It takes a village to raise a shelter animal
By COLLEEN ARMSTRONG
Islands Sounder Publisher, Editor
June 11, 2012 · Updated 3:11 PM
Willy and Smokey Joe were the ultimate greeters.
They purred, they pawed, they showed their bellies.
For the past three months, Islanders Bank sponsored a “cat of the day” from the Orcas Animal Shelter. Willy and Smokey Joe – who has since been adopted – were the staff favorites.
“What a great way for a nonprofit and a local business to help each other. It’s great because of the exposure that is gives – to both entities,” said shelter director Marsha Waunch. “Any businesses that has an animal, people respond to them well.”
The Orcas Branch of Islanders Bank recently decided to get back into volunteer work, first working with the food bank.
“It was a huge success and has resulted in employees continuing to provide volunteer work at their establishment,” said Dyan Holmes, assistant vice president of the bank. “When our partnership with the food bank ended, we pulled together some more names of non-profits and took a vote. We are an animal friendly bank and all the employees adore them.”
Staff members created a drop off bin where pet supplies could be donated. They also selected an animal to showcase at their teller stations and desks. Some of the shelter’s student volunteers created a display board of animals looking for homes and decorated coin bins for donations. The shelter also dropped off visiting felines, who roamed the lobby and welcomed patrons.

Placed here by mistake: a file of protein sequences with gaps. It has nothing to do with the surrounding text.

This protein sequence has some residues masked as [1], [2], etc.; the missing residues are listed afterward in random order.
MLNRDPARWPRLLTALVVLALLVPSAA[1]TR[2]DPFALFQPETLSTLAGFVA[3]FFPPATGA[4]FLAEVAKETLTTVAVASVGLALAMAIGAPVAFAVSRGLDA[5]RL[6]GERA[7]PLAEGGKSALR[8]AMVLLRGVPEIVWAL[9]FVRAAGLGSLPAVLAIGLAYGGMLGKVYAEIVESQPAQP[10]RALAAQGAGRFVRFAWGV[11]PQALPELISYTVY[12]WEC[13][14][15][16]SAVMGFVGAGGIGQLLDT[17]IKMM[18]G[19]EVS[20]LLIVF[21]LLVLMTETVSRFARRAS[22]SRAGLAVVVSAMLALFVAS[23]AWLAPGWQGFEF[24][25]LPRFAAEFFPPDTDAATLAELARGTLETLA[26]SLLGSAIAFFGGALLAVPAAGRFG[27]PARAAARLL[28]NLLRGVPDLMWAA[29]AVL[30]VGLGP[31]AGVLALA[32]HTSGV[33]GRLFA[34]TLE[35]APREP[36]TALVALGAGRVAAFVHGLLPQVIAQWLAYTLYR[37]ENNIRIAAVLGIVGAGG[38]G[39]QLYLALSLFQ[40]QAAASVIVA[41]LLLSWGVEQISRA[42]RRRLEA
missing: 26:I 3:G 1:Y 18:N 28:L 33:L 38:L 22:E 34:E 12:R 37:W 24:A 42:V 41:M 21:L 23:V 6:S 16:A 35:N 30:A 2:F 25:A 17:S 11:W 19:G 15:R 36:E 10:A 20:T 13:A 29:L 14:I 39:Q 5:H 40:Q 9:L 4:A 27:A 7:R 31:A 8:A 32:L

“The community response was amazing and made it apparent that it really was a great organization to take the time to work with,” Holmes said. “We were able to help one dog and seven cats find a home. Some of these cats were animals that had been with the shelter for many years … We even had some new relationships develop because they had heard of our work with the animal shelter.”
It was also a learning experience for staff members, many of whom were not familiar with the facility. Waunch gave them a tour of the shelter and time to meet with the animals.
“If you haven’t had a chance to meet Willy you are missing out,” Holmes said. “You will have to stop by APS and see the ‘Willy Walk.’”
The cats’ last day at the bank was May 31. Holmes says their next collaboration will be with Orcas Angels.
“Businesses and non-profits working together is important because it raises awareness of the services that are here on Orcas Island,” she said. “By utilizing someone’s business hours to showcase your nonprofit you are gaining that extra visibility that may not be seen on an everyday basis. Additionally, it develops new volunteer relationships between community members and the nonprofit.”
– Orcas Animal Shelter is always in need of clumping cat litter, dry and canned cat food and bleach.
Contact Islands Sounder Publisher, Editor Colleen Armstrong at email@example.com or 1-360-376-4500.